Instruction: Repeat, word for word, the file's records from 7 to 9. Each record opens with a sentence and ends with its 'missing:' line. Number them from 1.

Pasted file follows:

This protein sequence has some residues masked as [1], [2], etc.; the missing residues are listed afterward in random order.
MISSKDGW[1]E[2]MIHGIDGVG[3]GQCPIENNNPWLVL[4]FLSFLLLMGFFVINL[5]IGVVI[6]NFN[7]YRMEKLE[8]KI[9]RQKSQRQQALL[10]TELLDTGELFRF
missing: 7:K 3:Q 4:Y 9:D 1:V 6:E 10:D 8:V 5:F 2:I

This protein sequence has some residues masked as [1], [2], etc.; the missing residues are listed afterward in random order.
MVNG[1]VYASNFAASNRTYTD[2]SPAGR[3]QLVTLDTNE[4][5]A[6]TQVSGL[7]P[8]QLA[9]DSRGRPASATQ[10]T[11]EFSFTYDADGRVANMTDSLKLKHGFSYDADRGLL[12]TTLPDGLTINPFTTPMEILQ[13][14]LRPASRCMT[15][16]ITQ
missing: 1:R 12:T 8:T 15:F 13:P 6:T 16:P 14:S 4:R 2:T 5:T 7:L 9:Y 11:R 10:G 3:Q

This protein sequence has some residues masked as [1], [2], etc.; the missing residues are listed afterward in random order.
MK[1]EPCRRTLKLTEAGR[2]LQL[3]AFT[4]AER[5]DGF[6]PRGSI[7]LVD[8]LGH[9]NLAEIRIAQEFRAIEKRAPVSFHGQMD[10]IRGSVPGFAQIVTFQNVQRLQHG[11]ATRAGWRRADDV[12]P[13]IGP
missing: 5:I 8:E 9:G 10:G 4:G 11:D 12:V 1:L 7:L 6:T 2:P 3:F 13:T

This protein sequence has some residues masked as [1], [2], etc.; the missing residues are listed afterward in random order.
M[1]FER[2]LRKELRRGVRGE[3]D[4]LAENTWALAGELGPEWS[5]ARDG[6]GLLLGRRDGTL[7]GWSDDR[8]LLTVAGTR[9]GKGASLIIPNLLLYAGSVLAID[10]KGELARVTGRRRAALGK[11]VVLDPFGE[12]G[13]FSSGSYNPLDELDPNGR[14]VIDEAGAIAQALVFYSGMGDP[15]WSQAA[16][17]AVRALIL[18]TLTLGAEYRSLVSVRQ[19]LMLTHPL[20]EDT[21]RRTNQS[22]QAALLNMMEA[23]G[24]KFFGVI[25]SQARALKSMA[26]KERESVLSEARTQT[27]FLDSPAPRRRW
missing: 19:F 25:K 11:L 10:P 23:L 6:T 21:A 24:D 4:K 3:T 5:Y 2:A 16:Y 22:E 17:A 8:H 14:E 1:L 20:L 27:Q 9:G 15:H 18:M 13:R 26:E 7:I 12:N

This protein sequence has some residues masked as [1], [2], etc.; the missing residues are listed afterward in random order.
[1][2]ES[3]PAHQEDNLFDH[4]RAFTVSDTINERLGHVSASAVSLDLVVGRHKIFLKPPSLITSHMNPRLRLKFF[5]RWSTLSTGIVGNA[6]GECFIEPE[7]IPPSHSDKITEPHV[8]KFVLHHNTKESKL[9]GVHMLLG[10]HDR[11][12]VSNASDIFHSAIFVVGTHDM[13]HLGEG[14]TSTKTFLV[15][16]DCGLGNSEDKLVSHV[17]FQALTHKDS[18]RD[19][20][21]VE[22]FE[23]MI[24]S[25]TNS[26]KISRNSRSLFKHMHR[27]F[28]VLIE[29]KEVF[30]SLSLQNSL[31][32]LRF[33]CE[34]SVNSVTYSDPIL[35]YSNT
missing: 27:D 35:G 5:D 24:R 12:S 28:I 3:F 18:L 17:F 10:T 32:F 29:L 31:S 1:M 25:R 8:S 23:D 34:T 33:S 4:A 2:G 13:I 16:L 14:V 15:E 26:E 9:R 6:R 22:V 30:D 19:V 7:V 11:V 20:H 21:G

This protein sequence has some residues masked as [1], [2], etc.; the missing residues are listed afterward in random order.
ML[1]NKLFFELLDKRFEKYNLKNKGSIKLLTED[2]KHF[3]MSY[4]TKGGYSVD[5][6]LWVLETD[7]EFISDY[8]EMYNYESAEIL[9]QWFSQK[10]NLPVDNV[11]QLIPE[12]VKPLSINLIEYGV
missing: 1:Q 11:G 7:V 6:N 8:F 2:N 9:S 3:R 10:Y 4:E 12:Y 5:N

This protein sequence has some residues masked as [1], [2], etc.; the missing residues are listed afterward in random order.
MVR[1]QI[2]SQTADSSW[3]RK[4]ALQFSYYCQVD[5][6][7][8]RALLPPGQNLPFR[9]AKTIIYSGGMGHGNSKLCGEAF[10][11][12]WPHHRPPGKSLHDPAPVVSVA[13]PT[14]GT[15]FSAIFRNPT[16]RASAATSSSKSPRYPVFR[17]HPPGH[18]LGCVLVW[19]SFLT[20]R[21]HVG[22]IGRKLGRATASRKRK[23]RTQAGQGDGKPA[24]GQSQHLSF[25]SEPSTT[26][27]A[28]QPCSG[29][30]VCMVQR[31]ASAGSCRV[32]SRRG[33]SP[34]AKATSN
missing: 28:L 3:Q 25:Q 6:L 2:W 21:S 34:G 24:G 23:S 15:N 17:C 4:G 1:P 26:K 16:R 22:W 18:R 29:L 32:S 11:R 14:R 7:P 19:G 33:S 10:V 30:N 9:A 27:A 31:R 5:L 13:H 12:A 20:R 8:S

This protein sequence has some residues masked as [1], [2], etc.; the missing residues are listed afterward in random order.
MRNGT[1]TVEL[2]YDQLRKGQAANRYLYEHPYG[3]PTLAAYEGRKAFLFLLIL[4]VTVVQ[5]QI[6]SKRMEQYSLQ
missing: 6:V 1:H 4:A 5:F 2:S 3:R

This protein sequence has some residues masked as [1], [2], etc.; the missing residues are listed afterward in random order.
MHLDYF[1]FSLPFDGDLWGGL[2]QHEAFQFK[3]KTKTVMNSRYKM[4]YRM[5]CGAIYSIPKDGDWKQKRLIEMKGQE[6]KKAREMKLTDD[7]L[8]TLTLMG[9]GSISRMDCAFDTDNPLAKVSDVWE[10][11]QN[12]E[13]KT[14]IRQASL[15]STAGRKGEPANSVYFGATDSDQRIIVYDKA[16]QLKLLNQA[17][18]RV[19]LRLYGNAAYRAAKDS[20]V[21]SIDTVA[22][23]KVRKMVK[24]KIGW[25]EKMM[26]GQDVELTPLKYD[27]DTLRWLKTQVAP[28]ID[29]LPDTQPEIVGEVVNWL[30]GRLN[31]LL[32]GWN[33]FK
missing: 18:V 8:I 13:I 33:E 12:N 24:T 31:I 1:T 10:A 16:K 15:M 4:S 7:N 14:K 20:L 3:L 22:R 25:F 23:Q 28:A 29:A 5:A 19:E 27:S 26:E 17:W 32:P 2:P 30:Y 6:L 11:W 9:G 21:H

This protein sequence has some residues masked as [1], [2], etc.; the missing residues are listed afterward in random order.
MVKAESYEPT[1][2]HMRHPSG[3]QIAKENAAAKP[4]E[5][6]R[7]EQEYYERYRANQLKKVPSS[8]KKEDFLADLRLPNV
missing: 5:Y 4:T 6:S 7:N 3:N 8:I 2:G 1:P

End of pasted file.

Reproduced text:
This protein sequence has some residues masked as [1], [2], etc.; the missing residues are listed afterward in random order.
MVR[1]QI[2]SQTADSSW[3]RK[4]ALQFSYYCQVD[5][6][7][8]RALLPPGQNLPFR[9]AKTIIYSGGMGHGNSKLCGEAF[10][11][12]WPHHRPPGKSLHDPAPVVSVA[13]PT[14]GT[15]FSAIFRNPT[16]RASAATSSSKSPRYPVFR[17]HPPGH[18]LGCVLVW[19]SFLT[20]R[21]HVG[22]IGRKLGRATASRKRK[23]RTQAGQGDGKPA[24]GQSQHLSF[25]SEPSTT[26][27]A[28]QPCSG[29][30]VCMVQR[31]ASAGSCRV[32]SRRG[33]SP[34]AKATSN
missing: 28:L 3:Q 25:Q 6:L 2:W 21:S 34:G 24:G 23:S 15:N 17:C 4:G 1:P 26:K 16:R 22:W 18:R 29:L 32:S 11:R 14:R 7:P 19:G 33:S 10:V 30:N 9:A 27:A 31:R 5:L 13:H 12:A 20:R 8:S

This protein sequence has some residues masked as [1], [2], etc.; the missing residues are listed afterward in random order.
MRNGT[1]TVEL[2]YDQLRKGQAANRYLYEHPYG[3]PTLAAYEGRKAFLFLLIL[4]VTVVQ[5]QI[6]SKRMEQYSLQ
missing: 6:V 1:H 4:A 5:F 2:S 3:R

This protein sequence has some residues masked as [1], [2], etc.; the missing residues are listed afterward in random order.
MHLDYF[1]FSLPFDGDLWGGL[2]QHEAFQFK[3]KTKTVMNSRYKM[4]YRM[5]CGAIYSIPKDGDWKQKRLIEMKGQE[6]KKAREMKLTDD[7]L[8]TLTLMG[9]GSISRMDCAFDTDNPLAKVSDVWE[10][11]QN[12]E[13]KT[14]IRQASL[15]STAGRKGEPANSVYFGATDSDQRIIVYDKA[16]QLKLLNQA[17][18]RV[19]LRLYGNAAYRAAKDS[20]V[21]SIDTVA[22][23]KVRKMVK[24]KIGW[25]EKMM[26]GQDVELTPLKYD[27]DTLRWLKTQVAP[28]ID[29]LPDTQPEIVGEVVNWL[30]GRLN[31]LL[32]GWN[33]FK
missing: 18:V 8:I 13:I 33:E 12:N 24:T 31:I 1:T 10:A 16:K 15:M 4:S 7:N 14:K 20:L 3:L 22:R 25:F 23:Q 28:A 29:A 5:A 19:E 27:S 26:E 17:W 32:P 2:P 30:Y 6:L 11:W 9:G 21:H